In 2019, we shared some amazing and inspiring stories from and about adoptees, adoptive families, sponsors, donors, and children and families in our programs around the world. It has been an incredible year at Holt — a year that you shared with us as you read, commented on and reposted our updates, stories and videos throughout the year.
This year’s National Adoption Awareness Month campaign made quite the impact!
Throughout the month, Holt families and adoptees helped show the real, raw, emotional moments that capture what it means to adopt, or be adopted. Through stories, photos and videos, they helped take people behind the scenes — showing the true joys and complexities of adoption, and inspiring others to start their own adoption journey, advocate for kids waiting for families or reach out to Holt’s post-adoption team for information about adoptee and family camps, adoptee mentoring through Circle Back, birth search assistance and more! Continue reading “National Adoption Month 2019: A Recap”
When Mongolian adoptee Melissa gave a ger as a Gift of Hope to a child and family in need in Mongolia, it began a special connection to a child living in her birth country.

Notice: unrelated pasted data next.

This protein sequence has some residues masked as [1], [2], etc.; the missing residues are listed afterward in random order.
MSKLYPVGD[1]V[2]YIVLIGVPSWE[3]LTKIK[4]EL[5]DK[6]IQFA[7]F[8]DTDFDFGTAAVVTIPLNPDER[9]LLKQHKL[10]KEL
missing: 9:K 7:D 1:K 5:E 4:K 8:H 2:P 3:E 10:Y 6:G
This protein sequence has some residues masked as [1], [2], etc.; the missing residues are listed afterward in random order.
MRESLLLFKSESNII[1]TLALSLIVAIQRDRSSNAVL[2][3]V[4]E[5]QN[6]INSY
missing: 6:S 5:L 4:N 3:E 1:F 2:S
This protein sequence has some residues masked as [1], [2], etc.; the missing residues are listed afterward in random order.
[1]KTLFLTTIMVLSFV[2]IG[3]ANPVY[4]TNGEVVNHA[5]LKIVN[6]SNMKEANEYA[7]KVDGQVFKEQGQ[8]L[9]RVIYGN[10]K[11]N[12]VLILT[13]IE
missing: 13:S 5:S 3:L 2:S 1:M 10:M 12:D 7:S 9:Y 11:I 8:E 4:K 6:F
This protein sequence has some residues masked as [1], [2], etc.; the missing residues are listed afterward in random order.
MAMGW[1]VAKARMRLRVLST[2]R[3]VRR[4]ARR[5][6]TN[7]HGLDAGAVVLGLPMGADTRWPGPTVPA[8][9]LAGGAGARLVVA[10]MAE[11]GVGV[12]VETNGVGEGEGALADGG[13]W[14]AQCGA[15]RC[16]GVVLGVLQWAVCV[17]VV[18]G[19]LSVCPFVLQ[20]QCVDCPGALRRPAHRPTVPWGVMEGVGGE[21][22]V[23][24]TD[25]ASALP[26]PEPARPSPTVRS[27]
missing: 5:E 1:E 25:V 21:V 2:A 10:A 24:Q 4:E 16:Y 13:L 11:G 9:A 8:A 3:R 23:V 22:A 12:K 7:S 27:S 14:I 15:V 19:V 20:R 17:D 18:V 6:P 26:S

Hello, my name is Melissa and I am your sponsor. When I was younger, my name was Davaasetseg, which is very similar to your name, Battsetseg. I do not know if you were told this, but I was adopted from Mongolia at the age of 3…
These were the first lines of the first letter I sent to my sponsored child, Battsetseg, just last July. A year ago, I never would have guessed I would be corresponding with a child from my birth country of Mongolia! But it all started last Christmas, when my family decided to give a Gift of Hope…
In my family, like many, part of how we celebrate the holidays is by giving and receiving gifts. Last Christmas, we received Holt’s Gifts of Hope catalog, and looked at all the different kinds of gifts you could give to a family in need. We saw an image of a young boy proudly standing in front of a ger, which prompted my mom to ask, “Should we buy a ger?”
Thrity-one years ago today, Christina, Rekha and Deborah, along with two other Indian Adoptees, arrived in the United States. They were escorted from India by the Poindexter family who took on an adventure of a lifetime. Since that day in December 1988, 30 years ago would go by before the women would be able to reunite in person with each other and then with the family that forever changed their lives. As we sat down with these young women we learned so much about their resiliency, heart and determination to find pieces of their past in each other. They were together from the beginning and the connections that formed as babies in India has blossomed into a friendship that is remarkable and deep.
Happy Adoption Day Christina, Rekha and Deborah! Your story is so important and we are proud to be able to share it with the world.